Looking out over the front fenders while the wind licks through your hair, you’re reminded very much of the Meyers Manx. Like the original, this new age dune buggy isn't only unusual to look but, thanks to its minimalistic design, also delivers a unique set of driving traits. It's the sheer simplicity of the thing that really stands out.

The inherent characteristics of the Volkswagen-developed driveline satisfy the requirements of an off-road buggy quite well. This isn't a class of car that's typically driven long distances, and even less so on highways. In this respect, its battery appears well matched to how potential buyers might use it, giving it sufficient range without ladening it with unnecessary weight.

The steering, also borrowed from the ID. 3, is very light but terrifically responsive, despite concerns that the off-road tyres, with their tall aspect ratio and generous tread depth, could reduce feel and sharpness. In combination with springs providing almost 100mm of travel under compression and 90mm in rebound all round, they ensure a surprisingly smooth and compliant ride. Another endearing aspect of the ID. Buggy is its relatively small turning circle - something that makes manoeuvring it around the car park an absolute breeze.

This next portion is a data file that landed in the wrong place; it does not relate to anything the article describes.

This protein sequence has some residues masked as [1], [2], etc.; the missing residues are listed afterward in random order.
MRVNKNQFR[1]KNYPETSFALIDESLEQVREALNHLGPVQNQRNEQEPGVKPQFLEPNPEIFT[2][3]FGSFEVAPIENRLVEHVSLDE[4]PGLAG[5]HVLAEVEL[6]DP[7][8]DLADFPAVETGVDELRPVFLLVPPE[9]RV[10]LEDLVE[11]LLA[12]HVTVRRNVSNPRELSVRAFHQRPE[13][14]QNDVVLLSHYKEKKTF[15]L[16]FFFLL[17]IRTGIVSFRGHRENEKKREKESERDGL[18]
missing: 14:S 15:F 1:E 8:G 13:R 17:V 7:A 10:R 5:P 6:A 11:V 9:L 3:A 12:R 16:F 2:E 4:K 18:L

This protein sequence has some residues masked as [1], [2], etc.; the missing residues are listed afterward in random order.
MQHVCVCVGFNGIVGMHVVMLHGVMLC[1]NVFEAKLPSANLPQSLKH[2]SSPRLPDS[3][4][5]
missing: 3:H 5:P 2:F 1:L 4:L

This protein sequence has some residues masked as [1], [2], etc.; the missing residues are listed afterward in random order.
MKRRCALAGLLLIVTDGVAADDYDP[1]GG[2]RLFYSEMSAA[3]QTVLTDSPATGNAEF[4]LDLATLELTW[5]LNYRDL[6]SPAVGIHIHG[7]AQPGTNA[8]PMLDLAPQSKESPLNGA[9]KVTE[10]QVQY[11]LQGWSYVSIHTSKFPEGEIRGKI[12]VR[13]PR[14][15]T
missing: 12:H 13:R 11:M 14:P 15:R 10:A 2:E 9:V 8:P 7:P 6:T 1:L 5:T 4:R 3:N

It would be unfair to draw any definitive conclusions about the dynamic attributes. However, it's clear that the ID. Buggy doesn’t just resurrect the spirit of the original Manx but also showcases the outstanding variability of Volkswagen’s MEB platform in a very convincing way. By providing its dedicated electric car structure with truly modular properties, the firm has been able to use it for an astonishingly wide range of different models.

So, will the ID. Buggy ever reach production?

Happily, it seems likely. Nothing is official just yet, but Volkswagen admits it is actively seeking partners to build what is arguably the most radical ID. model yet. Interestingly, all the talk about its future has been quite positive up to now, so there’s no reason to believe it won’t eventually see showrooms.

One company widely tipped to partner with Volkswagen to build the back-to-basics electric car is German company e.GO. Having already obtained a licence for production of the MEB platform for its own models, the Aachen-based start-up already appears to have a head start on rivals seeking to grab a slice of the ID. Buggy business.

Speaking at the concept's unveiling at the Geneva motor show back in March, Volkswagen’s sales and marketing boss Jürgen Stackmann confirmed the ID. Buggy was “feasible as you see it” for production. “It’s not a show car, it’s pre-designed for readiness,” he said.

That said, don’t expect it to appear on Chinese roads (or beaches) any time soon. Volkswagen already has its hands full gearing up for the introduction of its first dedicated electric car, the ID. 3 hatchback Supplying components to an outside company for what is, in essence, a low-volume proposition at best isn't exactly at the top of its priority list at the moment.

Still, the ID. Buggy should be taken seriously. Volkswagen knows it is on to something with a modern-day resurrection of the Meyers Manx, and all indications are that it's already well down the road in negotiations to ensure it reaches production of one kind or the other.

Editor:Greg Kable